Whatever your area of expertise is, you’re going to be working with people with FASD. ~ Delena Hills
Delena Hills (web) is a speech-language pathologist working with BC’s Asante Centre. Delena works with a range of clients who have neurodevelopmental issues, including fetal alcohol spectrum disorder, or FASD.
In this conversation, Delena provides a broad overview of the causes of FASD, and tour through the areas of the brain that can be impacted by it. She also gives us a high-level overview of the criteria the Asante Centre uses to diagnose FASD.
Delena goes beyond explaining FASD in physical and scientific terms; she also provides several examples and experiences from her work, along with powerful anecdotes and explanations shared by adults who live with FASD.
Delena encourages us to not rely on our assumptions about FASD, and urges us to keep an open mind – especially when it comes to thinking about the number of people who might be impacted or affected.
This conversation is full of practical tips and background for legal professionals who work in areas of the justice system involving people with FASD. Other legal professionals are sure to expand their knowledge in this area too, and pick up some insights on the value of seeing law and justice through the eyes of others.
- Overview of the Asante Centre’s work
- Causes of FASD
- Criteria for FASD Diagnosis
- Areas of the brain affected by FASD
- FASD’s impacts on justice system clients
- Examples and anecdotes from people with FASD
- Tips and practice for justice system professionals serving people with FASD
- Statistics on FASD
Listen to “16 Delena Hills – Justice & Legal Services for Clients with Fetal Alcohol Spectrum Disorder (FASD)” on Spreaker.
The Quiz for this episode is here
Pre-approved by the Law Society of BC for 1.5 hours of CPD credits.
Are you a member of a law society outside BC? Try here.
4:22 How Delena describes what she does for a living
5:50 Intro & overview of the the Asante Centre and its services
8:20 Delena’s path into her current position
9:30 Why the Asante staff say the only experts in FASD are the people who have it
11:30 What casues FASD
12:35 Alcohol and fetal development
15:00 Criteria for FASD diagnosis
16:00 Areas of the brain affected by FASD
18:00 Lack of cognfitive impact for some people with FASD
19:40 Affect disorder / affect regulation and FASD
21:10 Memory and FASD
22:20 Adaptive behaviour
23:30 Reasons for long waiting lists for assessments for FASD
25:28 Ways FASD could lead a person into contact with the criminal justice system
28:04 High risk for no apparent reward
28:30 Impaired language skills
30:10 Language skiils and difficulty expressing requests or thoughts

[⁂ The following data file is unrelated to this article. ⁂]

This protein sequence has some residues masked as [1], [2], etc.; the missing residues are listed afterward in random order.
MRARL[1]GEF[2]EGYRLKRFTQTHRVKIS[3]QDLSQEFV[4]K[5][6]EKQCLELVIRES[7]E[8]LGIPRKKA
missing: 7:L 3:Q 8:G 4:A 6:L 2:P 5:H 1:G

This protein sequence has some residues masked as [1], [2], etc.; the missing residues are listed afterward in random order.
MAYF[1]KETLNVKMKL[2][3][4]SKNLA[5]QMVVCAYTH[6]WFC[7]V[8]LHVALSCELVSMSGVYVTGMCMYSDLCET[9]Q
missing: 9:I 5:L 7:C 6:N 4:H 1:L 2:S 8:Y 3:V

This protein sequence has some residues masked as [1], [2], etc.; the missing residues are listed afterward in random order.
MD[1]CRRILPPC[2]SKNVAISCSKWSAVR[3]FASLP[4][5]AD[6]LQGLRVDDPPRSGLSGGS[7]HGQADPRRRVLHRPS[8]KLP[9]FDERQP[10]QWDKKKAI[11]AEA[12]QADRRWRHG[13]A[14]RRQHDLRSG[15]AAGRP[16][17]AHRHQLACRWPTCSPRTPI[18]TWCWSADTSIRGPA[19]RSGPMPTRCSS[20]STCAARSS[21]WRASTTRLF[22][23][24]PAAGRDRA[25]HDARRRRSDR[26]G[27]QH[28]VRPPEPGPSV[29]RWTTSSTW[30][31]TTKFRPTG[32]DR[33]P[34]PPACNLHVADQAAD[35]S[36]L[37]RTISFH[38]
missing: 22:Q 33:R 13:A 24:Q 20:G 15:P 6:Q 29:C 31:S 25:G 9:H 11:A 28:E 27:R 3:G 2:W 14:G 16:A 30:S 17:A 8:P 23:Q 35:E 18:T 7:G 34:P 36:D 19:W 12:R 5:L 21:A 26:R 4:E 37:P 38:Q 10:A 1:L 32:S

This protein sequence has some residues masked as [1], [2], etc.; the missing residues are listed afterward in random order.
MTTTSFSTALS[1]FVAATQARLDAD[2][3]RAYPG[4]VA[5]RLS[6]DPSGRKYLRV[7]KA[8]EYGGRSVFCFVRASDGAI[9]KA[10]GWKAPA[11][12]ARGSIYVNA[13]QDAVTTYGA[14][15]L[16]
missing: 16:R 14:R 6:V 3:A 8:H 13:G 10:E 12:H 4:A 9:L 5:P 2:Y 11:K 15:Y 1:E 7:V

31:50 Asante project with Law Foundation to support legal system professionals
33:10 Signs a person might be impacted by FASD
43:04 Checking for understanding through active responses
39:00 Preparing clients for discussions (e.g. in court) that may be triggering for them
42:00 Building rapport and recognizing the humanity at the core of the legal issue
44:00 Diffculties with timelines, sequences of events and general awareness of time
50:10 Challenges planning ahead and arriving at the right place at the right time
52:00 Don’t assume or infer intention from actions (e.g. person not showing up for a meeting on time)
54:15 Visual aids for conveying information
58:00 Helping someone who can’t assume or predict what might happen in court
59:15 Podcast with Jerrod Brown
1:00:44 Helping a client associate a consequence with their behaviour or actions
1:01:50 Translating the language of court, and the lawyer-client relationship for a client with FASD
1:03:00 Preparing a client with FASD for court
1:04:00 Helping a client with FASD interpret or react appropriately to body language and tone of voice in court
1:06:40 More tips on confirming understanding through active responses
1:07:45 Learning from people with lived experience
1:12:00 Statistics about people who have been disgnosed with FASD, about people who are incarcerated, and who have come into contact with the justice system
1:14:08 Thoughts on the future for justice and people with FASD
1:19:00 What Delena would say to herself if she could send an email back in time
1:20:00 The Asante Centre’s project with the Law Foundation of BC (forthcoming)
1:21:24 How Delena defines success for herself
1:21:50 A tough choice or sacrifice Delena had to overcome to get where she is today
1:23:13 If Delena had to do a week’s worth of work in 3 hours
1:24:10 How Delena looks after herself
1:25:40 A good resource for people who are too busy to do a lot of research in this area – Myles Himmelrech’s videos
1:26:52 Before my work in the law is done, I want to…
1:27:50 Where to learn more about Delena’s work and the Asante Centre online
1:28:20 Delena’s asks / calls to action for listeners